In Game 3 against the Edmonton Oilers, by winning via a score of 6-3, the Anaheim Ducks didn’t look like the team that at times had issues scoring during the regular season. Just a game ago, they were unable to put more than one puck past Cam Talbot, resulting in a 2-1 loss in Game 2, a game in which the Ducks arguably dominated the Oilers.
To win this series, the Ducks are going to need more high-scoring games like Game 3. On Wednesday, they will try to take Game 4 in a stadium filled with rowdy Edmonton fans who are thirsty for more playoff hockey after the Oilers missed the postseason for a decade. The Ducks are going to have to win three of their next four games, though preferably three in a row if they want to avoid the dreaded Game 7. They have lost Game 7 four times in a row on home ice, but hopefully for them, that curse ended with the firing of Bruce Boudreau.
They are also going to need Corey Perry.
Scorey Perry Not So Scorey
The 2011 Hart Trophy winner had an off season this year, only tallying 19 goals. The last time that he produced so few goals was during the lockout season in 2012-13 when he had 15. Many people believed that since he had such a lackluster season, he would look to the playoffs to make his impact.
However, so far, he’s been rather quiet. He has tallied one goal the entire postseason, an overtime winner that many people deemed as lucky:
Perry seems to be just throwing the puck towards the net, but he’s a smart player. Calgary Flames goaltender Brian Elliott was weak the entire game, and arguably, the entire series. Perhaps Perry realized that he could take advantage of this and just decided to put pucks on net. During that game, he was plus-5 with two points.
However, against the Oilers, Perry has been basically invisible. He hasn’t tallied a single point and was minus-2 in the first game and minus-1 in the third. He hasn’t been his pesky self, and against an emotionally immature team like the Oilers, his usual antics would help throw the younger players off their game. So far, Ryan Kesler has been playing the role of the pest, but few players do it better than Perry. Where is the guy who once casually skated by the Carolina Hurricanes’ bench and stole Alex Semin’s stick?
What’s more is that after playing 14:26 and 15:52 in the first two games of the Oilers-Ducks series, he went down to a season-low of 12:28 in Game 3. Throughout the playoffs, he’s been averaging 14:22 on the ice. The last time he was this irrelevant? Back in 2005-06 when the Anaheim Ducks were still known as the Mighty Ducks, and he was a rookie playing an average of 9:33.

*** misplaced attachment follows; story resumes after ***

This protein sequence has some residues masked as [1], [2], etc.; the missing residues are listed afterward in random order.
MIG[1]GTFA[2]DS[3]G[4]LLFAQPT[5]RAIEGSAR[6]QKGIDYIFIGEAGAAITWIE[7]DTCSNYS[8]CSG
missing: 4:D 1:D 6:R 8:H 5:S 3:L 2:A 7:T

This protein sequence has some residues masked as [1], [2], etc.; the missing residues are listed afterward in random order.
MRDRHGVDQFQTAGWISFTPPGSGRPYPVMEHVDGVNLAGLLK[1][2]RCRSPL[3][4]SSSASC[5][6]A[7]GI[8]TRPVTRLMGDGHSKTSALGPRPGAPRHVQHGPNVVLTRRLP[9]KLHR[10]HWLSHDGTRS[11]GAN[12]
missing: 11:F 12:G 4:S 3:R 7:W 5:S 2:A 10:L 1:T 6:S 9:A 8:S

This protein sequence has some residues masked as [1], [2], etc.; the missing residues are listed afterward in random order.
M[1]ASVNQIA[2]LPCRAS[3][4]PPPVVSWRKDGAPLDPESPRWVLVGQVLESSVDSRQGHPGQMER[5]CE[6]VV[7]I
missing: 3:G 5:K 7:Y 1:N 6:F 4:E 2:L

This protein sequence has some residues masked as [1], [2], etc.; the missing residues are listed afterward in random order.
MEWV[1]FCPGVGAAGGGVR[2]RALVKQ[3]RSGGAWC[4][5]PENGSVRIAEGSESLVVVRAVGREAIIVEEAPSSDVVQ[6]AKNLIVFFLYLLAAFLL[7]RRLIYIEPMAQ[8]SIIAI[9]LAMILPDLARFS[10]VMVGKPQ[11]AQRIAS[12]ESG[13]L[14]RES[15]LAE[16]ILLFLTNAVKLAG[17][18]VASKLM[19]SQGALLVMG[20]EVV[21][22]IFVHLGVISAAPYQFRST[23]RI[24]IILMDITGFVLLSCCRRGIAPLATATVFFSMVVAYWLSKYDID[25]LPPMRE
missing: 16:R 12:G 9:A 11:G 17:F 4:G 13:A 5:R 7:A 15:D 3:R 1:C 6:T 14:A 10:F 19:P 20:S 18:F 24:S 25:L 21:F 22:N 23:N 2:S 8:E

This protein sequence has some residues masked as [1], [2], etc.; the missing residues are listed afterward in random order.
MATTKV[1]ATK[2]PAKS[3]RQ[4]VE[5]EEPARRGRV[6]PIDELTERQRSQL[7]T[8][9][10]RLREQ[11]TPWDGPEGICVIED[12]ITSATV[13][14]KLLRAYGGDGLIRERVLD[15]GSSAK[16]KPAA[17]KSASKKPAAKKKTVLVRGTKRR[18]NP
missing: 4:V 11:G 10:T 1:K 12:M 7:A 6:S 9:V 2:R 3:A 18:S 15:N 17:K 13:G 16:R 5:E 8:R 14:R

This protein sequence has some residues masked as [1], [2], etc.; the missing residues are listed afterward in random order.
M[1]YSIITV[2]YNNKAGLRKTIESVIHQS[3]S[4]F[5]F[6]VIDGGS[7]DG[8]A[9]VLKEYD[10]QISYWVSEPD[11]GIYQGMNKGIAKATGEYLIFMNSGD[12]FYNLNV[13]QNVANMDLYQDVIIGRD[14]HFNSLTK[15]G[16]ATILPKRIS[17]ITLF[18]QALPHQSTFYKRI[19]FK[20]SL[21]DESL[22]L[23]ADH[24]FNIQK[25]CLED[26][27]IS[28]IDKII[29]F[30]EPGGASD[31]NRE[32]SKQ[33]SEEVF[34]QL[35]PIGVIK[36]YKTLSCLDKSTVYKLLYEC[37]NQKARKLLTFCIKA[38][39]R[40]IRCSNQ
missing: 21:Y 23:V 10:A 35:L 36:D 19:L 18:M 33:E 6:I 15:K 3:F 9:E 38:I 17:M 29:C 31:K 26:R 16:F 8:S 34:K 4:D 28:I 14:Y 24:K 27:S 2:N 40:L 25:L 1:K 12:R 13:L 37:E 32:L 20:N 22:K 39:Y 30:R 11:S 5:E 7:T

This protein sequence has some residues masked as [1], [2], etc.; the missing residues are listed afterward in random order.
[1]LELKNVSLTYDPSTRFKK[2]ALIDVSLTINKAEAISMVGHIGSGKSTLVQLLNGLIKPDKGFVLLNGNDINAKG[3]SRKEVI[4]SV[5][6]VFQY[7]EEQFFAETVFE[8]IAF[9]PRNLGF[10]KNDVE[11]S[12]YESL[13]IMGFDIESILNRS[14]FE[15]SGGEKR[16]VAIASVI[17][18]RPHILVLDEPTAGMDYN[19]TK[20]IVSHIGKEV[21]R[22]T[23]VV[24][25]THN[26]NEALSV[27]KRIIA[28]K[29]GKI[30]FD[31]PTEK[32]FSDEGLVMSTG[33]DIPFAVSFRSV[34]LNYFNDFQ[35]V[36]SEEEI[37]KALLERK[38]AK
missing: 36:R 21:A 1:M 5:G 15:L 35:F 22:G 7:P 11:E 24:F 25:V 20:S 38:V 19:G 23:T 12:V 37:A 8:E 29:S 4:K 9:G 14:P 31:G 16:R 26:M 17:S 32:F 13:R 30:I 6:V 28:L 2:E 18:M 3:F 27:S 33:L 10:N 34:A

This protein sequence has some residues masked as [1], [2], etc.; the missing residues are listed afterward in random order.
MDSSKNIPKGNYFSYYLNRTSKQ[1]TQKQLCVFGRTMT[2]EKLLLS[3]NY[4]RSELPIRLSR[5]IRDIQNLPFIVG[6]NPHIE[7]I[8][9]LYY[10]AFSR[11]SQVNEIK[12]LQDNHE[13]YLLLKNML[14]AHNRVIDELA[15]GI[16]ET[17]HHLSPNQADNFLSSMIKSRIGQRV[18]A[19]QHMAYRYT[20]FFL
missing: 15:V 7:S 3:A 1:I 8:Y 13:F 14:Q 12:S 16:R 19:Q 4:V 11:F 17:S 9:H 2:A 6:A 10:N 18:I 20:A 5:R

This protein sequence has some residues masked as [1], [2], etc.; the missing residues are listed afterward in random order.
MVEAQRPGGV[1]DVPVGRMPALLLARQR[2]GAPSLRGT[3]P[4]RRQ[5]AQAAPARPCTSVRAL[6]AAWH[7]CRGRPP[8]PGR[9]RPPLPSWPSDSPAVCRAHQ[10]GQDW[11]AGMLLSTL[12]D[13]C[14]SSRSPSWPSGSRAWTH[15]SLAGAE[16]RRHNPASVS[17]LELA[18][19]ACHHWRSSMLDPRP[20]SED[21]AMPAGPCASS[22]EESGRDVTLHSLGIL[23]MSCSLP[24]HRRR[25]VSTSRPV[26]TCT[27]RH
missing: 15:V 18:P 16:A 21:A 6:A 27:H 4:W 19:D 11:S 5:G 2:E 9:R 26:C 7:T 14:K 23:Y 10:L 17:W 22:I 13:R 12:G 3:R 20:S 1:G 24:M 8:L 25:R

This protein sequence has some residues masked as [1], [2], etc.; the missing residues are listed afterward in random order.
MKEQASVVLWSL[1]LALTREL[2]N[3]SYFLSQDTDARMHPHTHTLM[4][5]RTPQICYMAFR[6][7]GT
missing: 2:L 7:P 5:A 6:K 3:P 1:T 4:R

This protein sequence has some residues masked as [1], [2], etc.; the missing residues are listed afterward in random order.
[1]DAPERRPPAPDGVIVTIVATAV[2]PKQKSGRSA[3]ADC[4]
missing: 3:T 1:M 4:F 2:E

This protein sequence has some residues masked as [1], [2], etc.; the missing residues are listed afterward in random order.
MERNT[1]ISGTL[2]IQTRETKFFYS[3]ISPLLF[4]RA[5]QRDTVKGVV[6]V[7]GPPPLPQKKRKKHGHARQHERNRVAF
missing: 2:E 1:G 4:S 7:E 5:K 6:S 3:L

Randy Carlyle, What Are You Doing?
Perry hasn’t suddenly become a bad hockey player. He had an off season, and all this “Trade Perry” talk is simply ridiculous. The issue is that Randy Carlyle hasn’t been using Perry to the best of his abilities. How can he expect Perry to produce as a third-liner with a center who is a faceoff specialist, while also only getting about 12 minutes a game? Nothing against Antoine Vermette, but Perry plays best with Ryan Getzlaf, and he has for years.
To give the Ducks more scoring opportunities, both Carlyle and Boudreau have tried separating the once dynamic duo of Perry and Getzlaf. But, how does that work when only one of them has the opportunity to produce? Carlyle has basically been playing a game of chess this series, purposely throwing the top two lines against Connor McDavid every single time he comes on the ice. Because of that, he has been overusing Kesler and Getzlaf, each of whom finished Game 3 with more than 20 total minutes on the ice.
If Carlyle wants to even out scoring opportunities, it would make sense to move Patrick Eaves off the Getzlaf line and put him with Vermette. After all, he’s the right winger that’s actually producing, and he plays very similarly to Perry. He also drives straight to the net and often plants himself in the crease. Since Eaves is questionable for Game 4, Carlyle may just have to reunite Perry and Getzlaf.
Perry and Getzlaf have been one of the best offensive pairings in the NHL for years. There’s a reason that for seven seasons, between 2007-08 to 2013-14, the two never spent less than 70 percent of their total ice time apart.
Born only six days apart, Ducks fans have often dubbed the dynamic duo “The Twins”, comparing their almost telekinetic communication to that of the Sedin twins, Henrik and Daniel. Perry and Getzlaf were drafted together, only nine picks apart, back in 2003, and both made it to the Ducks franchise in the 2005-06 season. Their similarities don’t end there. In 2013, Getzlaf signed an eight-year contract extension with the Ducks. Only 10 days later, Perry followed suit, signing an extension for the same length of time.
Perry and Getzlaf have played together for so long that they’ve become a staple in the minds of the Anaheim Ducks’ organization. During his first span with the Ducks, Carlyle seemed reluctant to separate the two. It was only last year that Boudreau found success in doing so.
However, putting them back together may be what the Ducks need to defeat this young, speedy Oilers team. Getzlaf has been the best player on the Ducks in the postseason, so he should be able to improve Perry. To win three games of the remaining four in the series, the Ducks are going to need Perry to produce. He needs to earn that “A” on his jersey.